After 42 days at sea, Nauticos has concluded search operations and is headed home, having failed for the third time to find any trace of the Earhart Electra. The technology deployed by scientists and technicians from the Woods Hole Oceanographic Institution seems to have functioned well, and the 1,800 square-mile target area was presumably examined. There is, undoubtedly, some value in mapping that relatively tiny segment of the vast Pacific, and the daily educational postings on the expedition’s website were well-received, but the point of the reportedly three million dollar effort was to find the aircraft – and it didn’t.
Nauticos’ failure to find the Lockheed on the ocean bottom near Howland Island doesn’t prove it isn’t there. What proves it isn’t there are the many radio distress calls that were sent from the aircraft for six nights following its disappearance. As was known at the time, those signals could only have come from the aircraft if it was on its wheels and able to run an engine to recharge the battery upon which the transmitter relied for power. When the Navy’s aerial search failed to see an aircraft on land, it was assumed – but never proved – that the messages were somehow bogus. The subsequent open-ocean search turned up nothing. If only one of the 57 credible receptions was genuine, the airplane did not go down at sea.
Adherents of the Crashed & Sank theory are quick to disregard the artifacts TIGHAR has found on Nikumaroro as being attributable to later activity – always a possibility with archaeological discoveries. Bones and objects found in 1940, before the island was subject to much in the way of human presence, are more difficult to dismiss. Electromagnetic phenomena, documented in contemporary sources, are not subject to the “it could be anything” wave of the hand. Those signals came from a radio that was transmitting on frequencies that were reserved for U.S. registered aircraft, and they originated from the vicinity of Gardner Island.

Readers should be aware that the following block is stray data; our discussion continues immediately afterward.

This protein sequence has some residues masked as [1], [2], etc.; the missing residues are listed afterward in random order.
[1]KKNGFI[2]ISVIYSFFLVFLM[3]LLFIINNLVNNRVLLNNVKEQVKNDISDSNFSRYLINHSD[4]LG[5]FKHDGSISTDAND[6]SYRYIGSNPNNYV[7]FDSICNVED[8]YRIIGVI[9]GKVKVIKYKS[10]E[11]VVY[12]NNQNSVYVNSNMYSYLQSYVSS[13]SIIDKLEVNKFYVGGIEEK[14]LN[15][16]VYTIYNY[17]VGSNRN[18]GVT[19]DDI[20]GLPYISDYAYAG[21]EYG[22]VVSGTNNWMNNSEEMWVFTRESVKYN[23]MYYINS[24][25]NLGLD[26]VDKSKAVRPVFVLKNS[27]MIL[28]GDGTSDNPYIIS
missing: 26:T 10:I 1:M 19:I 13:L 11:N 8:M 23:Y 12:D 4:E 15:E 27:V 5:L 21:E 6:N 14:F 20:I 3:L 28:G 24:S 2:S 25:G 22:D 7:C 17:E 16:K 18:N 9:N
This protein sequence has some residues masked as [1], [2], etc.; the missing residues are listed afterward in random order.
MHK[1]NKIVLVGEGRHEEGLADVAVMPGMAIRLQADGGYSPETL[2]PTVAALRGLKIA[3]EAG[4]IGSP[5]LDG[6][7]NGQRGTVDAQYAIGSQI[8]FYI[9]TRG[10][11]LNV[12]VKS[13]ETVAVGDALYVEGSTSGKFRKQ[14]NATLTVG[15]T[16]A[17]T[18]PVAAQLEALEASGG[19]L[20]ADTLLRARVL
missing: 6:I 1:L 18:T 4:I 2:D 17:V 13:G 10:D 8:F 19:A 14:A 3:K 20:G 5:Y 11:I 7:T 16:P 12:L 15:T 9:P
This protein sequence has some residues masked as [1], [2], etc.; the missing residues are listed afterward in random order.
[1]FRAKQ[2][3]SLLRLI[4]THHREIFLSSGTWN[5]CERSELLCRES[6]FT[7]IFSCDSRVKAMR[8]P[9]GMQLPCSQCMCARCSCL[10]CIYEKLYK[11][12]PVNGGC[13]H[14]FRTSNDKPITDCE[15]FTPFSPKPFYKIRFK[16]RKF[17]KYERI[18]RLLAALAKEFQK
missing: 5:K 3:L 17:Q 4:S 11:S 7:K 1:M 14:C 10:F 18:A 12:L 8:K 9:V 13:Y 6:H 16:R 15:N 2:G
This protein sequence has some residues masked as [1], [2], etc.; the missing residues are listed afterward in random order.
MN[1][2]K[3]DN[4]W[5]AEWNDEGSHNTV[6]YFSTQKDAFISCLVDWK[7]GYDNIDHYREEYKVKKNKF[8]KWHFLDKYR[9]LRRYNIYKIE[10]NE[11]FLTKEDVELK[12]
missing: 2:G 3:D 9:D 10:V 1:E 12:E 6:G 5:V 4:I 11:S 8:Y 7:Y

There are two possibilities:
1. There was a hoaxer who had a transmitter that could broadcast on Earhart’s two primary frequencies; knew that neither Earhart nor Noonan was adept at Morse code; was able to mimic Earhart’s voice; and was pre-positioned on or near Gardner Island and therefore knew several days in advance that the flight would not reach Howland Island —
2. The signals were sent from the Electra on Gardner Island.
Take your pick.